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06 February 2024

Turkey remembers thousands who died one year on from earthquake

06 February 2024

Millions of people across Turkey have mourned the loss of more than 53,000 friends, loved ones and neighbours in the country’s catastrophic earthquake a year ago.

To mark what it calls the Disaster of the Century, the government arranged a series of events to commemorate the one-year anniversary of the tremor in southern Turkey.

In Antakya, the capital of the southern province of Hatay, angry crowds jostled with police as officials were led to the commemorations. Mayor Lutfu Savas was greeted with chants calling for him to resign, while health minister Fahrettin Koca was jeered and booed as he gave a speech.

Amid fog by the Orontes River, people chanted “Can anyone hear me?” — echoing the voices of those buried under the rubble a year ago — and “We won’t forget, we won’t forgive”.

“Some of us were buried alive,” said Mustafa Bahadirli, a 24-year-old in Antakya. “We called our government ‘father’ but the government left us without a father. We were abandoned for days and are still abandoned.”

Sebnem Yesil, 22, criticised the government and opposition politicians such as Mr Savas.

“I think they have been extremely disrespectful,” she said. “It has been a year, they never came and now they’re here for a ceremony. You didn’t hear our voices, you didn’t help, at least let us grieve.”

After a moment of silence at 4.17am to mark the time the quake struck, carnations were thrown into the river in an act of remembrance and a local orchestra played a song to honour the victims.

Hatay, which lies between the Mediterranean Sea and the Syrian border, was the worst affected of the 11 southern provinces hit by the 7.8 magnitude quake. Including 6,000 people in neighbouring Syria, the quake left more than 59,000 dead.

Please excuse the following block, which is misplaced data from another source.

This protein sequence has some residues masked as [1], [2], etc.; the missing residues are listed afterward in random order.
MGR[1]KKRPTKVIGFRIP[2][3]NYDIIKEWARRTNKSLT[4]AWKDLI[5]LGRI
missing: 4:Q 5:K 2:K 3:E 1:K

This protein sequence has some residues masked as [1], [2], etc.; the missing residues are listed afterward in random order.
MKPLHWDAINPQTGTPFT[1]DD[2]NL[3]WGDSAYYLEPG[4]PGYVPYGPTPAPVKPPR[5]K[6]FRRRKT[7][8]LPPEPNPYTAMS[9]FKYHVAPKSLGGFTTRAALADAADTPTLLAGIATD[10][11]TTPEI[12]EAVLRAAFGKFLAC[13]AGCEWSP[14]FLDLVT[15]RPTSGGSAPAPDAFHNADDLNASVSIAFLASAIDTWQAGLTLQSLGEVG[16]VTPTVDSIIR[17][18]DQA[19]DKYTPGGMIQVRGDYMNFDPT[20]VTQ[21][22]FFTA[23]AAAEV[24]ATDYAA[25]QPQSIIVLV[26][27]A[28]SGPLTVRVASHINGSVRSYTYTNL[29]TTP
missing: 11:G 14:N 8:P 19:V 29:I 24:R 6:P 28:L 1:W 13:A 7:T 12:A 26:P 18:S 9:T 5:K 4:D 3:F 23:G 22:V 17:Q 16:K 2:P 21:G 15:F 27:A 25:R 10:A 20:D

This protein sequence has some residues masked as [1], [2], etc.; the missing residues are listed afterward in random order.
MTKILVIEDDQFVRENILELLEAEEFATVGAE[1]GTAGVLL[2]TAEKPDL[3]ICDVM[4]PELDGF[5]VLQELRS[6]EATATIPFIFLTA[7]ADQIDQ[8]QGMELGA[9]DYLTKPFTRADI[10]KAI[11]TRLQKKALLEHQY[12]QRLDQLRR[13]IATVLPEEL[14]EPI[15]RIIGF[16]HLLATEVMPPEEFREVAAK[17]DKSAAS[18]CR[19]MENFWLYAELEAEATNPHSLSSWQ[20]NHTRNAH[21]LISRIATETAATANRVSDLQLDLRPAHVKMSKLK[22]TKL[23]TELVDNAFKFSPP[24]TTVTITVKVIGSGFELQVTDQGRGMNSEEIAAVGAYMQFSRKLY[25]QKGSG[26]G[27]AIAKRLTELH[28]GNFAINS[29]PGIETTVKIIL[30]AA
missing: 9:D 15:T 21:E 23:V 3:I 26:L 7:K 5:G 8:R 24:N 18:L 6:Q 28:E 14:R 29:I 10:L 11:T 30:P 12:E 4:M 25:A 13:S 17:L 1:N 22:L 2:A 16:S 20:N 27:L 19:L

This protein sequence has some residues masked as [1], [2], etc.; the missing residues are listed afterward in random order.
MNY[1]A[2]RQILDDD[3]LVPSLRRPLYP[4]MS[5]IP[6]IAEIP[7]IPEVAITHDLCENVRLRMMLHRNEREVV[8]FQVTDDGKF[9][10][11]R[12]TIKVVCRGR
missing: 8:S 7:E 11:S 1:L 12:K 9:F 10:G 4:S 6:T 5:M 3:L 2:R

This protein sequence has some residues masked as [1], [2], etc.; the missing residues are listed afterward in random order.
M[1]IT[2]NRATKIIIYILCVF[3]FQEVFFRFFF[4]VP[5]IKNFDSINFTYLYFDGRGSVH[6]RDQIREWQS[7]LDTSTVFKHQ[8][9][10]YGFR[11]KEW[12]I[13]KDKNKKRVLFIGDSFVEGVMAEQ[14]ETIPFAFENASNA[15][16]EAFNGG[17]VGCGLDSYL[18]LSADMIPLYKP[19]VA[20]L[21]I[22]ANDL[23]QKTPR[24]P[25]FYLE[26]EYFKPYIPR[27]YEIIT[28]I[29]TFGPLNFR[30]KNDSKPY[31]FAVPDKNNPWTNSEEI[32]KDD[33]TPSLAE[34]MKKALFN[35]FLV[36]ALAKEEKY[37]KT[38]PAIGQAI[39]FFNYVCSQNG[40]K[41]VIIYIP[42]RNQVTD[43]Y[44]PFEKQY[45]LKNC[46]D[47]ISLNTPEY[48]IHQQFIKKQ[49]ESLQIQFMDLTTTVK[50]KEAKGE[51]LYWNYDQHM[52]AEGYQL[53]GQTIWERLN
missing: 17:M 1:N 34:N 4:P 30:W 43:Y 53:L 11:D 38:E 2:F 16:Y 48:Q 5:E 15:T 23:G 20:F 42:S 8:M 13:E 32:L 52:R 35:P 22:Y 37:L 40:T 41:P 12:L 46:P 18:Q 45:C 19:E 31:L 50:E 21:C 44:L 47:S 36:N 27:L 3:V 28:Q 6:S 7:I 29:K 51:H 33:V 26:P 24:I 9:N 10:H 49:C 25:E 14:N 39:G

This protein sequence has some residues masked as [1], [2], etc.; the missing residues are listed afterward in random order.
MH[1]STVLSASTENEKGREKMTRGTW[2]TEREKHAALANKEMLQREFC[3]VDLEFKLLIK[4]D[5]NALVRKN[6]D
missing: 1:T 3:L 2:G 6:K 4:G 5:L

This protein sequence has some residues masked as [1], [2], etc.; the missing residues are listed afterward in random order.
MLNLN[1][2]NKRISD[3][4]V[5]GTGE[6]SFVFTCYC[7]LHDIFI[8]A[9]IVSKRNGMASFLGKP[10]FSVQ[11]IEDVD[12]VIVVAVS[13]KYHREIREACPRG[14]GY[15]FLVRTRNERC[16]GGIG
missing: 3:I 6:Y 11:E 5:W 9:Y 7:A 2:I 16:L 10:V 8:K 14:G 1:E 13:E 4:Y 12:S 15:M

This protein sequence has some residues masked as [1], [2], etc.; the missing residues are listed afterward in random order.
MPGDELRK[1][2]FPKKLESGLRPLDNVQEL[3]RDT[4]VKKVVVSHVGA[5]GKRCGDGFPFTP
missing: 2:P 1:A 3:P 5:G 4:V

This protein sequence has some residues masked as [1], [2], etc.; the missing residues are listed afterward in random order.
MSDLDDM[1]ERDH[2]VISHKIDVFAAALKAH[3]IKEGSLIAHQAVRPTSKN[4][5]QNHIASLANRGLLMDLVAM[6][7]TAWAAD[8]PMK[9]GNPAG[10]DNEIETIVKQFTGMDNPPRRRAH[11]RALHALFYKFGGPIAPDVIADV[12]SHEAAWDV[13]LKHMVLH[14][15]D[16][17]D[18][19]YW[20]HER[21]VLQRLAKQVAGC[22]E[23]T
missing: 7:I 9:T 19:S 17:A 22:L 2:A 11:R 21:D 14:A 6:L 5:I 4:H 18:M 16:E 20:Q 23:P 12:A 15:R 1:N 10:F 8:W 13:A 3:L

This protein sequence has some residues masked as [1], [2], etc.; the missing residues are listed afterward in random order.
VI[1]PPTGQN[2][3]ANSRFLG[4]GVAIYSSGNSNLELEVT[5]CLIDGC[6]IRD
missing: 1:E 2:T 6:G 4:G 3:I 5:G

Crowds in Adiyaman held a silent march, passing a clock tower that for the past year has shown the time of the earthquake.

President Recep Tayyip Erdogan later visited newly built homes in Kahramanmaras, the quake’s epicentre, after inspecting the work being done to rebuild the city and rehouse thousands who remain in tents and pre-fabricated containers.

“Today, we are drawing lots for 9,289 houses in Kahramanmaras and handing over their keys,” he said. He added that the government aims to deliver 200,000 homes across the quake zone by the end of the year.

Families who were picked out of the draw were called to the stage to receive the keys to their new homes from Mr Erdogan. The ceremony was broadcast nationally.

Mr Erdogan had earlier posted that the loss from the disaster “continues to burn our hearts as fresh as the first day”, adding: “Thank God, our nation has successfully passed this painful and historical test.”

Opposition politicians are also visiting the region, with the Republican People’s Party leader Ozgur Ozel attending commemorations in Hatay before travelling to Gaziantep and Kahramanmaras.

Schools were closed for the day in many of the quake-affected provinces. In Malatya, the governor banned any marches or other public displays outside officially sanctioned events for three days.

Mads Brinch Hansen, head of the International Federation of the Red Cross delegation to Syria, told reporters in Geneva that there were few prospects for post-earthquake reconstruction in the war-battered country.

“We don’t have the funding to even think of going into larger scale rehabilitation and reconstruction,” he said.

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